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Mapping Academic Values in the Disciplines

A Corpus-Based Approach

Series:

Davide Simone Giannoni

A broad strand of applied linguistic research has focused on the language of science and scholarship, stressing its role in the construction and negotiation of knowledge claims. Central to the success of such texts is the use of evaluative expressions encoding what is considered to be desirable or undesirable in a given domain. While the speech acts relevant to evaluation have been extensively researched, little is known of the underlying values they encode. This volume seeks to fill the gap by exploring the main facets of academic value in a corpus of research articles from leading journals in anthropology, biology, computer science, economics, engineering, history, mathematics, medicine, physics and sociology. The collocations and qualified entities associated with such variables in the corpus provide insights into how scholars draw on a repertoire of conventional, largely unqualified, axiological meanings instrumental to the production of new knowledge in their field.

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2. Theoretical background 19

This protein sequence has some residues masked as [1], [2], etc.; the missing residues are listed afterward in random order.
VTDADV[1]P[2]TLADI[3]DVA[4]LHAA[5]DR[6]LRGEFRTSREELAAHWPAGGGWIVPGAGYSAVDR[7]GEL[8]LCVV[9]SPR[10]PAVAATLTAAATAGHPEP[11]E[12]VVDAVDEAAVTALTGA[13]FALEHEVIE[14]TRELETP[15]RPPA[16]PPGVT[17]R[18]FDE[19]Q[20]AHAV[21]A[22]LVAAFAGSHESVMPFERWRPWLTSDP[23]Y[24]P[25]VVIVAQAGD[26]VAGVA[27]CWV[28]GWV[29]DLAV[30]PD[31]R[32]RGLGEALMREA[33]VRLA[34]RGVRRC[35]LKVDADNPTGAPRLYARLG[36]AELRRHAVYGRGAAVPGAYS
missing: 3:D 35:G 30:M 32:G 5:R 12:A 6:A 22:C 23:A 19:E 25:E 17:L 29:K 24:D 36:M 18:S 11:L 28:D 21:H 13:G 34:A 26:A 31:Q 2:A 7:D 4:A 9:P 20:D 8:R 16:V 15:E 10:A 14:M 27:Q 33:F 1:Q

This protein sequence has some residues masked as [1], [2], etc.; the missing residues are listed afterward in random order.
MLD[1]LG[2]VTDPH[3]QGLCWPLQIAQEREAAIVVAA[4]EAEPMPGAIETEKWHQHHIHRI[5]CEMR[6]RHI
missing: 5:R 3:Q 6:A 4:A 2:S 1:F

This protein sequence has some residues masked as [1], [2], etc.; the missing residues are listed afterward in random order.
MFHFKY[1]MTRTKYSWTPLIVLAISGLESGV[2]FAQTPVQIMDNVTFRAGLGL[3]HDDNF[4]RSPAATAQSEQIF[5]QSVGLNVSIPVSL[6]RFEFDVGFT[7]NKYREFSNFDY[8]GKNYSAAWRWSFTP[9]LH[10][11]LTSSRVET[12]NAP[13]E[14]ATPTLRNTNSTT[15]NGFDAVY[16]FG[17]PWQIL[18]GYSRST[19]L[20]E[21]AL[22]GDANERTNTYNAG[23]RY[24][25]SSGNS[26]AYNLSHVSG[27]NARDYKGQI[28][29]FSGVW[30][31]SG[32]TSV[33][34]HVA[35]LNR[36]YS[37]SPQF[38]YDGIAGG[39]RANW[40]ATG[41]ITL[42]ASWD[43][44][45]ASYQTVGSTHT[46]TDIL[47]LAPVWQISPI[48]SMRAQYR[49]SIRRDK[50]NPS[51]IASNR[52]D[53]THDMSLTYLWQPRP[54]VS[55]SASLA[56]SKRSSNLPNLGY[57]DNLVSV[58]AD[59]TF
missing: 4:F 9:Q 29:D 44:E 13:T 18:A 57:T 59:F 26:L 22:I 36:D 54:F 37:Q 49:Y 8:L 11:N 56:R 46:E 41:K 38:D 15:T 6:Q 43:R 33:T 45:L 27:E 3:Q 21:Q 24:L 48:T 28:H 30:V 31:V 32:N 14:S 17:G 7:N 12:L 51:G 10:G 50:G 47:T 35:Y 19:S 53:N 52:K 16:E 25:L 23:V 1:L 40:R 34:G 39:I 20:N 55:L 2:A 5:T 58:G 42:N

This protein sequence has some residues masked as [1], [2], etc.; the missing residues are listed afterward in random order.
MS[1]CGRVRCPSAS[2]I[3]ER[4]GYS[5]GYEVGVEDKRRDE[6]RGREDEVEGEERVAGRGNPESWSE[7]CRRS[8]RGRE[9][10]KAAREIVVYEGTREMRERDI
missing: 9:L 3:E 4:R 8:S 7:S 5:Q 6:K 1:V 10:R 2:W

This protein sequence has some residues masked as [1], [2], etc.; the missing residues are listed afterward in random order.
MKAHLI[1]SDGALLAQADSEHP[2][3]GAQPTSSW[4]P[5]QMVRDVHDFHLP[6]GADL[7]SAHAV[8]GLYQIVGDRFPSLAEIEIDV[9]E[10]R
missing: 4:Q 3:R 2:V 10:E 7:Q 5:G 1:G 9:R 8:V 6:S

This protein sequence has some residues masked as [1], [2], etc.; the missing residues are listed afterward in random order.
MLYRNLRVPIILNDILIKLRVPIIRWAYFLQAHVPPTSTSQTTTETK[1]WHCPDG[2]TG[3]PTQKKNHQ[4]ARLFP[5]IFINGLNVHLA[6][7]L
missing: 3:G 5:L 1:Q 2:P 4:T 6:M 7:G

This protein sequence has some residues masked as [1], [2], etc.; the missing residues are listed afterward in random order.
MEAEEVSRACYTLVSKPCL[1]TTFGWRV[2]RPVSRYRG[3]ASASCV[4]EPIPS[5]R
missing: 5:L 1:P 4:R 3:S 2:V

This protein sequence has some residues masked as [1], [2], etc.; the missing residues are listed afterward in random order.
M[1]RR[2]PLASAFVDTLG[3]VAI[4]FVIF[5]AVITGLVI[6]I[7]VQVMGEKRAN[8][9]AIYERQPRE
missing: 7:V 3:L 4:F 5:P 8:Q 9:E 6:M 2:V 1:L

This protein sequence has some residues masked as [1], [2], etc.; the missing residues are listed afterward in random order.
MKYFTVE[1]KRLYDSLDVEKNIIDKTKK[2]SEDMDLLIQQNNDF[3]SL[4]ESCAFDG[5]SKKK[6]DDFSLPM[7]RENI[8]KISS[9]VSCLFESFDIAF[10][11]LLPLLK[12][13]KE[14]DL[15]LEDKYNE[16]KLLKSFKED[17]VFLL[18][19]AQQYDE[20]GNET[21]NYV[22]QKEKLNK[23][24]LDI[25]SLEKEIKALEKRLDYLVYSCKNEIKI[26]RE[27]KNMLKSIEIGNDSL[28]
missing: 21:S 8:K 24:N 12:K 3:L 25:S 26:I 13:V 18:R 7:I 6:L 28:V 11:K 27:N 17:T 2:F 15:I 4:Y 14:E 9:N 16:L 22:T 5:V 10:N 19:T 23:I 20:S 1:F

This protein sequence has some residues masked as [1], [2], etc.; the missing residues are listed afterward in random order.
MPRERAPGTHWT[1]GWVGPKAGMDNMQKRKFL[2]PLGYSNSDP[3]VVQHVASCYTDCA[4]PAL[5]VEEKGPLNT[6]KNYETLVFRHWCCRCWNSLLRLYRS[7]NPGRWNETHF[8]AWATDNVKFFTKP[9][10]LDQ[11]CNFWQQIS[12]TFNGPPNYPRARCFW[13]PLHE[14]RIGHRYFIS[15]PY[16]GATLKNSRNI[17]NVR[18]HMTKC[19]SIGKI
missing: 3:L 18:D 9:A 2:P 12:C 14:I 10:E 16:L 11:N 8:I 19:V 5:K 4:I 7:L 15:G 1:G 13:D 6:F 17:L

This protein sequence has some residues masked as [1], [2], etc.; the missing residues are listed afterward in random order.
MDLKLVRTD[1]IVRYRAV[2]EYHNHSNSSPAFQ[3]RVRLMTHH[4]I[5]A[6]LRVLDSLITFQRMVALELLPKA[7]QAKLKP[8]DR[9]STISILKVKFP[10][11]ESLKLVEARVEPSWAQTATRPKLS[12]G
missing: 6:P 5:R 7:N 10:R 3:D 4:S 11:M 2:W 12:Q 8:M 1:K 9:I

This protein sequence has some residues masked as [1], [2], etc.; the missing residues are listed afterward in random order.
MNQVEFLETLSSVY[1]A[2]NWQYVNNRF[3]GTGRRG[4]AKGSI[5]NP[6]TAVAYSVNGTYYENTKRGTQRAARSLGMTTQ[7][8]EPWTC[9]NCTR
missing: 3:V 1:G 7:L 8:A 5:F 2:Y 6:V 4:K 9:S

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19 2. Theoretical background 2.1. Academia and the disciplines Academic institutions are entrusted with the production and dis- semination of knowledge in virtually every field of study amenable to systematic investigation. Many of the intellectual revolutions that have shaped Western civilization, from humanism to the Protestant reformation, from Cartesian science to rationalism, were a result of academic debates spilling over into society, often beyond the original intention of their proponents. The century-old history of academia reaches back to the late Middle Ages, when the Universitas magistrorum (literally, ‘corporation of teachers’) gained control of educational functions previously reserved to monks and clerics. For this reason, universities are among the oldest surviving European institutions, with Bologna, Cambridge, Coimbra, Naples, Oxford, Padua, Paris and Siena established as early as the 12th-13th centuries (cf. Feingold 2000). But age alone is not a fair predictor of future success: in a recent list of world universities ranked chiefly by peer- review score, scholarly impact and student/faculty ratio, only four European universities – all British – appeared among the top twenty institutions (THES 2007). Since the 1870s, European universities have been deeply influenced by the German model advocated by Wilhelm von Humboldt (cf. Anderson 2004), which pursues an integration of educational and research activities to serve the converging interests of faculty and students. However, a recent assessment (Pritchard 2004) of Humboldtian values in German universities exposes the distance between reality and the ideal: unsolved issues in the faculty-student relationship are today complicated by the ‘corporate university’ model, driven by...

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